Wooden Smoking Pipes

May 19, 2016

Wooden Smoking Pipes come in several varieties, the most popular being those made from Briar, the most widely used material for over two hundred years! It all began in the 1820’s, when  artisans from the French town of St. Claude, renowned for their wood carving skills, began to produce pipes with bowls made from the burl (or root) of the white heath tree which grows on the side of  mountains in the Mediterranean. These roots, harvested at the age of 30 to 100 years, are baked for several hours, after which they are dried for several months before being further processed. The wood is light brown to reddish brown in color, often beautifully textured, very hard, and heat-resistant, and does not affect the aroma of pipe tobacco smoke. Briar is beautiful when left either natural, sandblasted, or polished.

Sandblasted wooden smoking pipes begin their lives as partially unfinished and generally flawed pieces of briar.  To create this Sandblast look, the pipe is carved into a preferred shape and design, then, it’s exposed to high pressure blasting of sand, glass, or metal particles that creates an abrasive finish and a harder surface. It also gives the pipe a unique layered look that many wooden smoking pipe enthusiasts find very attractive. These pipes functionally tend to smoke cooler than other styles because the aerated wood actually distributes heat more evenly. A classic example of this process can be found on some of our best-selling wooden smoking pipes such as our Molina #102 Milano, James Norman Olde World Brown Sandblast , and the  P&K Everyman Pipes Straight Rustic #11, to name a few.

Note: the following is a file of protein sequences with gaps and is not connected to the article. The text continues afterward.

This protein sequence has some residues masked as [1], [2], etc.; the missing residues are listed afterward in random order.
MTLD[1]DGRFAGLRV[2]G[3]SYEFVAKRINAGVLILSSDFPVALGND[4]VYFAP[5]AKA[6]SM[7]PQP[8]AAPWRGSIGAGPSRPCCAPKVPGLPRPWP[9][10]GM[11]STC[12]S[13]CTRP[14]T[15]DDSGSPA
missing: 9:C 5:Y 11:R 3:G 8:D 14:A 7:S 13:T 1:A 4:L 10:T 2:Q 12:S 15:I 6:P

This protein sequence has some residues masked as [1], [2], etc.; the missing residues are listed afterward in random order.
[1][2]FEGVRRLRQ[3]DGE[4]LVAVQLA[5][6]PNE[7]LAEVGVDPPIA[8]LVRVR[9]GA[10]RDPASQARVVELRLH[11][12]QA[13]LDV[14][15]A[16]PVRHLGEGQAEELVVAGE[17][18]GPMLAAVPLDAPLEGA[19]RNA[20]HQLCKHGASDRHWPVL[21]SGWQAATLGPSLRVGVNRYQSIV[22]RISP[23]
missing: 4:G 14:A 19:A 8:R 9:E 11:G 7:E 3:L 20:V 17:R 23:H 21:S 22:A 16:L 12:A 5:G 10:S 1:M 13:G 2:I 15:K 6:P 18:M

Moving up the food chain, pieces of briar with no visible flaws are stained various hues to provide a desirable range of colors, and are priced according to the quality and age of the briar, the artistry that goes into the making of the pipe, and the natural grain. Collectability is ultimately set by how these factors marry into the final product. A perfect straight or Birdseye grain can fetch upwards of thousands of dollars, even though it has no effect on the quality of the smoke. Some of our most prized unblemished wooden smoking pipes (along with Sandblast varieties) come from such famous manufactures as Peterson, Rossi, and Savinelli.

Another category of wooden smoking pipes is the “Freehand”. These wooden smoking pipes are true works of art that don’t fall into any machine made category or shape. Only the designers unique concept comes into play as classical freehand shapes can take on any form, including that of animals, former presidents and just about anything else that can be carved out of wood. Erik Nording of Nording Pipes is one of the most popular designers of this type of wooden smoking pipe. Hand-carved of top-quality Corsican and Grecian briarwood, no two Erik Nording wooden smoking pipes are identical, making them a one-of-a-kind gift for the premium smoker, and a treasure to behold in every briar enthusiasts collection.





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